The mucosal surfaces of fish represent an important barrier that supports and regulates a diverse array of microbial assemblages and contributes to the overall health and fitness of the host. For farmed species, knowledge of how these host–microbial systems adapt and respond to various stressors is pivotal for managing health, nutrition and optimizing productivity in aquaculture. While our understanding of these communities and the factors that shape them now suggest that a diverse balanced microbiota is critical for healthy functioning in fish, the mechanisms behind these interactions are still poorly understood. Much of the existing research has focused on characterizing the taxonomic diversity of these assemblages in different fish species, across body surfaces (e.g. skin, gills and gastrointestinal tract), and in response to changing nutrition, health and environmental conditions. However, the specific functional contributions of these communities (or specific members) remain elusive, especially in farmed or diseased fish. Here, we review our current understanding of the microbiota in fish, their interplay and the likely functional involvement with the host. We also seek to address and identify gaps in knowledge and explore the future prospects for improving our understanding of these communities in aquaculture.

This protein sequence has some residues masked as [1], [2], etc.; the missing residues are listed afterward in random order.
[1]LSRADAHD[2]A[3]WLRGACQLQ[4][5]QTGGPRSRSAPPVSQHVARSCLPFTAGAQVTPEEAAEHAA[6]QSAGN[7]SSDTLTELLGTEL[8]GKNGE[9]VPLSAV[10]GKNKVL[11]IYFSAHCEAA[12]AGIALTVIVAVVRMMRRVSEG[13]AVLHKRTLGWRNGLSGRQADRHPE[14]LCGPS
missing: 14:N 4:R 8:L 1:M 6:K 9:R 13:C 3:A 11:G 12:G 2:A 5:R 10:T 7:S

All Science Journal Classification (ASJC) codes
- Aquatic Science
- Management, Monitoring, Policy and Law